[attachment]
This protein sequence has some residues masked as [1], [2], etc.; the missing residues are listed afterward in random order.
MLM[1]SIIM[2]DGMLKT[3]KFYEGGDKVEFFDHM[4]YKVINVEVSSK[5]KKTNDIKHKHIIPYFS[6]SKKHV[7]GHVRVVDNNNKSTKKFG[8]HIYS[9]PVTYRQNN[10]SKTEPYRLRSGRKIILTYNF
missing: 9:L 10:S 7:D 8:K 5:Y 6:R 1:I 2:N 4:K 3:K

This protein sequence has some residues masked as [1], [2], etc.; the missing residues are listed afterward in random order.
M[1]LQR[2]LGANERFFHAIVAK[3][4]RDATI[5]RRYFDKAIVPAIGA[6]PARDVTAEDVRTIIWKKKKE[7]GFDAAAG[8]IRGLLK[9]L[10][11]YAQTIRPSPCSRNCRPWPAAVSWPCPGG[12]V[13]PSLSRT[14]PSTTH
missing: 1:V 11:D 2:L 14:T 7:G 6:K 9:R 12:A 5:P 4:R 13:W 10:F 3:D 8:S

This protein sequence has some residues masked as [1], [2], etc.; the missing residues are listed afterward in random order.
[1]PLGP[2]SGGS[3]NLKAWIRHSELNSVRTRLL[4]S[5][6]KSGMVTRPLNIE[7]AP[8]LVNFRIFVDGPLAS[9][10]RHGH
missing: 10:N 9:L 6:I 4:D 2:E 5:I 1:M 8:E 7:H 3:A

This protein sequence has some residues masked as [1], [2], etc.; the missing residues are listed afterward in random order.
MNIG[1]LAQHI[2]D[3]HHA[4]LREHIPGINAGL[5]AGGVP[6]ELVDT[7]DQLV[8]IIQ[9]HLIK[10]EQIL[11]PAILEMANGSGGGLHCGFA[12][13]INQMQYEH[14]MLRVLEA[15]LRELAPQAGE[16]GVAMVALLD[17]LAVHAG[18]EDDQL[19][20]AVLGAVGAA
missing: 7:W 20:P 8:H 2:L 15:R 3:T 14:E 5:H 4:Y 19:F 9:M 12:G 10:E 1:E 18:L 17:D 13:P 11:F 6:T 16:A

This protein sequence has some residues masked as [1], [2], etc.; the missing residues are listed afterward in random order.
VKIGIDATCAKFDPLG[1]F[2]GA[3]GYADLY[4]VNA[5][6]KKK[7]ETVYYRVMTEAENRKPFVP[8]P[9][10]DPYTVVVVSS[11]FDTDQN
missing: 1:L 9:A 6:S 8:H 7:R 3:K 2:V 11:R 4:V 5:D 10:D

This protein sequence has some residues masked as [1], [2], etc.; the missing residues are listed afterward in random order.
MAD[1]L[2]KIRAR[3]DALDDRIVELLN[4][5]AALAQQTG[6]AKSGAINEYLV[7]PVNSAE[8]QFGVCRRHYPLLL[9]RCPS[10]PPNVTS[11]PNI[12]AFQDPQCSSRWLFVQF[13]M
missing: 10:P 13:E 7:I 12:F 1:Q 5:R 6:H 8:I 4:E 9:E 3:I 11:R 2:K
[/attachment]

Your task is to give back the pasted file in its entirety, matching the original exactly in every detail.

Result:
This protein sequence has some residues masked as [1], [2], etc.; the missing residues are listed afterward in random order.
MLM[1]SIIM[2]DGMLKT[3]KFYEGGDKVEFFDHM[4]YKVINVEVSSK[5]KKTNDIKHKHIIPYFS[6]SKKHV[7]GHVRVVDNNNKSTKKFG[8]HIYS[9]PVTYRQNN[10]SKTEPYRLRSGRKIILTYNF
missing: 9:L 10:S 7:D 8:K 5:Y 6:R 1:I 2:N 4:K 3:K

This protein sequence has some residues masked as [1], [2], etc.; the missing residues are listed afterward in random order.
M[1]LQR[2]LGANERFFHAIVAK[3][4]RDATI[5]RRYFDKAIVPAIGA[6]PARDVTAEDVRTIIWKKKKE[7]GFDAAAG[8]IRGLLK[9]L[10][11]YAQTIRPSPCSRNCRPWPAAVSWPCPGG[12]V[13]PSLSRT[14]PSTTH
missing: 1:V 11:D 2:L 14:T 7:G 6:K 9:R 12:A 5:P 4:R 13:W 10:F 3:D 8:S

This protein sequence has some residues masked as [1], [2], etc.; the missing residues are listed afterward in random order.
[1]PLGP[2]SGGS[3]NLKAWIRHSELNSVRTRLL[4]S[5][6]KSGMVTRPLNIE[7]AP[8]LVNFRIFVDGPLAS[9][10]RHGH
missing: 10:N 9:L 6:I 4:D 2:E 5:I 1:M 8:E 7:H 3:A

This protein sequence has some residues masked as [1], [2], etc.; the missing residues are listed afterward in random order.
MNIG[1]LAQHI[2]D[3]HHA[4]LREHIPGINAGL[5]AGGVP[6]ELVDT[7]DQLV[8]IIQ[9]HLIK[10]EQIL[11]PAILEMANGSGGGLHCGFA[12][13]INQMQYEH[14]MLRVLEA[15]LRELAPQAGE[16]GVAMVALLD[17]LAVHAG[18]EDDQL[19][20]AVLGAVGAA
missing: 7:W 20:P 8:H 2:L 15:R 3:T 14:E 5:H 4:Y 19:F 9:M 12:G 10:E 1:E 18:L 17:D 13:P 11:F 6:T 16:A

This protein sequence has some residues masked as [1], [2], etc.; the missing residues are listed afterward in random order.
VKIGIDATCAKFDPLG[1]F[2]GA[3]GYADLY[4]VNA[5][6]KKK[7]ETVYYRVMTEAENRKPFVP[8]P[9][10]DPYTVVVVSS[11]FDTDQN
missing: 1:L 9:A 6:S 8:H 7:R 3:K 2:V 11:R 4:V 5:D 10:D

This protein sequence has some residues masked as [1], [2], etc.; the missing residues are listed afterward in random order.
MAD[1]L[2]KIRAR[3]DALDDRIVELLN[4][5]AALAQQTG[6]AKSGAINEYLV[7]PVNSAE[8]QFGVCRRHYPLLL[9]RCPS[10]PPNVTS[11]PNI[12]AFQDPQCSSRWLFVQF[13]M
missing: 10:P 13:E 7:I 12:F 1:Q 5:R 6:H 8:I 4:E 9:E 3:I 11:R 2:K